Judeo-Arabic in Mizrahi Jewish Life


At the beginning of the Islamic period, which dates to the seventh century, the Jews of the Middle East and North Africa generally functioned in two languages: a local vernacular, which was used for ordinary conversation, and Hebrew, which was learned as the language of prayers and the classic religious texts, but was used for little other than the composition of liturgical poetry. As the Islamic conquests took root and unified the entire region linguistically, Arabic gradually replaced the local languages as the vernacular.

The Arabic spoken by the Jews did not differ markedly from that spoken by Muslims in this period, except insofar as it included terms specific to Jewish religious and legal practice; even these terms were sometimes replaced by words borrowed from Islamic ritual terminology. How far Arabic penetrated the inner life of the Jewish community may be judged by the fact that Arabic words were sometimes even used to describe religious ideas and institutions. Thus, when Jews wrote in Arabic, they ordinarily referred to God as “Allah” and to the pulpit as minbar (later distorted to almemar in Sephardic usage). They often referred to the leader of prayers as imam, to the Torah as qur’an (though the Hebrew word Torah exists in classical Arabic in the form taura), to rabbinic traditions as hadith, and to the halakhic practice as sunna.

One peculiarity of Jewish writing in Arabic is that the Jews normally used Hebrew characters rather than Arabic script. It is this peculiarity, supported by the tendency of Jewish writers to employ a certain amount of Hebrew vocabulary in their writing, that has caused the Arabic of the Jews to be referred to as Judeo-Arabic.

The reason for the Jews’ use of Hebrew script was probably that it came to them most naturally.  Elementary education at the time was nearly always identical with religious education; as the first thing a Jewish child went to school to learn was the prayers and the Torah, Jewish children learned the Hebrew alphabet before they learned the Arabic alphabet.  Because Hebrew and Arabic are closely related languages and very similar in their phonetic structures, Hebrew script was well suited to representing Arabic sounds. Thus, when Jews wanted to communicate in writing with other Jews, they wrote in their native language—Arabic—using their native script: Hebrew.

Saadiah was the first rabbinic leader to make Arabic his main language for scholarly writing, and thus he may be considered the founder of Judeo-Arabic literature. Thanks partly to his influence, and partly to natural development, Arabic took over many of the functions of Aramaic as the language of scholarship, and, as one vernacular replaced another, the original state of diglossia was restored. Arabic now served both as the vernacular and as the language of most scholarly writing and ordinary correspondence; Hebrew continued to be studied as the language of the Bible and other classical religious texts, especially the liturgy, and was actively employed for the writing of liturgical poetry, the few midrashim that were composed during the gaonic period, and other ceremonial purposes. As the Jews came under the spell of Arabic literature, they adopted some new literary genres from Arabic, using Arabic for some and Hebrew for others.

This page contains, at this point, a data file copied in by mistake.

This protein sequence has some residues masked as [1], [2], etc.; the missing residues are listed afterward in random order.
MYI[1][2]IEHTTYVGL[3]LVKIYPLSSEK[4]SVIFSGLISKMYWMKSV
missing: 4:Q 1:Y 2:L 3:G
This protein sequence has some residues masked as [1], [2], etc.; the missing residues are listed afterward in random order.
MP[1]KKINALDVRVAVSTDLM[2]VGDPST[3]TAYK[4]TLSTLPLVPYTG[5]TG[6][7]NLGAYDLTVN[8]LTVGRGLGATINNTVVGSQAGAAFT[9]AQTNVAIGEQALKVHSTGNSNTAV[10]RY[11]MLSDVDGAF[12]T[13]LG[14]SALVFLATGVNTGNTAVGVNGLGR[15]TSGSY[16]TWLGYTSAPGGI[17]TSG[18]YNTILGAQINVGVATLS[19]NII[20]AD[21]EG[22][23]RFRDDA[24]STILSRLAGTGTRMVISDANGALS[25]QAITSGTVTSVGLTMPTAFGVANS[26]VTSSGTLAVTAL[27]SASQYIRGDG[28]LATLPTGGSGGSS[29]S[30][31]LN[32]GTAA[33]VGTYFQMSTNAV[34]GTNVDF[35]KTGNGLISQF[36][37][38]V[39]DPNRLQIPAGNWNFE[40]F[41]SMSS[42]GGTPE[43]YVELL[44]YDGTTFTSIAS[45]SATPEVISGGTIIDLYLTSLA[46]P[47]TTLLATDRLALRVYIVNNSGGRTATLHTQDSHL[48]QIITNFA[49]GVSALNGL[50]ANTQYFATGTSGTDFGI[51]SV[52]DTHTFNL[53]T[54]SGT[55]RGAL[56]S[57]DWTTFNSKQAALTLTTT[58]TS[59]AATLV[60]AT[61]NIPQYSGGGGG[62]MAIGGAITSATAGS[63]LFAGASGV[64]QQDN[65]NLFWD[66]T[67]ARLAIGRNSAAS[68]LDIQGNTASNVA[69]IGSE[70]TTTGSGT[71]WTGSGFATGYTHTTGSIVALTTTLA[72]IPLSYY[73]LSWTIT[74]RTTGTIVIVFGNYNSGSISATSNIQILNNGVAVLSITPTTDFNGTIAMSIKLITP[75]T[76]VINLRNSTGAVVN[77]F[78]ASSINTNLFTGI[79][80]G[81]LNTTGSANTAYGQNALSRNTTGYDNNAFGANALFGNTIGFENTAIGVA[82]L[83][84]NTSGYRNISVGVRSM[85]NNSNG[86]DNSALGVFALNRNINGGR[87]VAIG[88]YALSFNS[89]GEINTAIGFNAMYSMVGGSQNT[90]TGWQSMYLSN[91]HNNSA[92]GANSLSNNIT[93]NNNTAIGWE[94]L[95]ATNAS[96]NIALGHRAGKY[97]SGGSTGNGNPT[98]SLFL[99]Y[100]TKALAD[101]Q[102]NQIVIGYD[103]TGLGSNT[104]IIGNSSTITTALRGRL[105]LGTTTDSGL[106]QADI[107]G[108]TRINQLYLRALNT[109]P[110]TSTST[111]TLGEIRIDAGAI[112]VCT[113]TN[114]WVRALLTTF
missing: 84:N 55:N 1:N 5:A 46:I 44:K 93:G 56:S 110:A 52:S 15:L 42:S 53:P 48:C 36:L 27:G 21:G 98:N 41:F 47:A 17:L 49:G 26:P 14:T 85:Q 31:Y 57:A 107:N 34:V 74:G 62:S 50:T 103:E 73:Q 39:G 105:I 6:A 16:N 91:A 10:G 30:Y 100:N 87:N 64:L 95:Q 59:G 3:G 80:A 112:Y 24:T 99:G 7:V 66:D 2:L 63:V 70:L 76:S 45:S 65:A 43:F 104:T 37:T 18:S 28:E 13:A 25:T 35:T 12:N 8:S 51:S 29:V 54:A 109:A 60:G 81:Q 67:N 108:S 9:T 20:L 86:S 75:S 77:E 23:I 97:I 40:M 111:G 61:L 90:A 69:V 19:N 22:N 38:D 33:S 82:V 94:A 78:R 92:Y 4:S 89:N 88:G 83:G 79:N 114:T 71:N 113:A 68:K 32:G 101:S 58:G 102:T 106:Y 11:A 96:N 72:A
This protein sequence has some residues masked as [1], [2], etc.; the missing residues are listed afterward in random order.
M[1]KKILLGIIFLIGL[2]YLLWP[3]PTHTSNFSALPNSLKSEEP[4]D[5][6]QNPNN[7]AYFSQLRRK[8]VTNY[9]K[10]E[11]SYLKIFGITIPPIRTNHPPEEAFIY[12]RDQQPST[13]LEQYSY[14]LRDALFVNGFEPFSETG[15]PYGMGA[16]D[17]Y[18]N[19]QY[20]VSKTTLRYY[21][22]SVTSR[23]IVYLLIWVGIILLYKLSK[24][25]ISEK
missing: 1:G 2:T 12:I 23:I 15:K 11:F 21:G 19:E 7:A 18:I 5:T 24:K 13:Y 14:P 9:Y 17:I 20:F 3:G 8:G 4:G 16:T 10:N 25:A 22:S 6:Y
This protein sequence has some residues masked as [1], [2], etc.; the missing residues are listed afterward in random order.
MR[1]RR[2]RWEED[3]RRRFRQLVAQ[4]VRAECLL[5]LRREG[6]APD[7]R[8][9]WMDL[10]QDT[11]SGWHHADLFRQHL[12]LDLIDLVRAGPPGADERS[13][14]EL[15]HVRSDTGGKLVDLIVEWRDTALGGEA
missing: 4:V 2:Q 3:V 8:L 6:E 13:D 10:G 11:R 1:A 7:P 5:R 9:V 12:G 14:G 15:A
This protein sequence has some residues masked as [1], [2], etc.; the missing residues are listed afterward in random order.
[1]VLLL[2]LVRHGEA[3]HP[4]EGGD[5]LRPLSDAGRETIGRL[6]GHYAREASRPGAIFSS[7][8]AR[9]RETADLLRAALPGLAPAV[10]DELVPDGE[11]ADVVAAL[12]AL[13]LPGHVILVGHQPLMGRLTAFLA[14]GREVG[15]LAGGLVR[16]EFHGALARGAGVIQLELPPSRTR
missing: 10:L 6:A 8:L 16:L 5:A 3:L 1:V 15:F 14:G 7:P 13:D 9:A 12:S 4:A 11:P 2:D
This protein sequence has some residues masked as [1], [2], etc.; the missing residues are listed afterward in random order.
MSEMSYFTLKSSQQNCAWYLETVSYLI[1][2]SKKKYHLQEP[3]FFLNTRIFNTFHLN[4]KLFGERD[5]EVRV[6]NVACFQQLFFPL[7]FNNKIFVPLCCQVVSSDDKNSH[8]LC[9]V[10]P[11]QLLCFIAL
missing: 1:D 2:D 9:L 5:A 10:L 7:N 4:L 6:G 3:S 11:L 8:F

Both the attitude toward Hebrew and the role of language expanded in the course of the seventh to 16th centuries. It may seem paradoxical, but just as Saadiah was establishing Arabic as the language of rabbinic writing, he was also propounding a new and exalted view of the Hebrew language. From his time, and beginning with his work, a shift can be discerned not merely in Jewish writers’ use of Hebrew, but in their attitude toward it.

Saadiah’s focus on language was a response to the status of Arabic in the Islamic world, and his writing reflects the attitudes that originated in the world of Arabic scholarship. For the Islamic learned classes, the study of language was considered the cornerstone of all scholarship; great emphasis was placed on mastery of classical Arabic, and elaborate rules were propounded for writing it with elegance. This attitude is summed up in the doctrine that Muslim scholars called ‘arabiyya, the principle that classical Arabic (i.e., the language of the Koran and of pre-Islamic poetry) is the most perfect of languages and the model for all writing of importance and prestige. The principle of ‘arabiyya made a clear distinction between the classical Arabic used for formal purposes and the ordinary Arabic used for normal, informational, written communication.

The concept of 'arabiyya, as Hebraized by Saadiah and his contemporaries, gave rise to a division of functions: Hebrew was used for ceremonial communication, where style was most important, and Arabic was used for ordinary communications in which conveying concrete information was paramount.

This distribution of functions—Hebrew as the ceremonial language and Arabic as the language for communication of specific information—is exemplified by letters of condolence or congratulations, which often begin with flowery preambles in Hebrew and then deliver the substance of the message in Arabic, and by collections of Hebrew poetry, in which the poem is in Hebrew but the copyist’s introduction explaining the circumstances under which the poem was written is in Arabic.

With this division of functions between Arabic and biblical Hebrew firmly entrenched in Saadiah’s circle and reinforced by the Hebraized concept of ‘arabiyya, the stage was set for the introduction of Arabic literary genres into Jewish scholarship and of secular poetry, a literary type adopted from Arabic, into Hebrew.

This excerpt, from Cultures of the Jews: A New History, is reprinted with permission. For more on Cultures of the Jews click here.

Copyright (c) 2002 by David Biale. Reprinted by permission of Schocken Books, a division of Random House, Inc.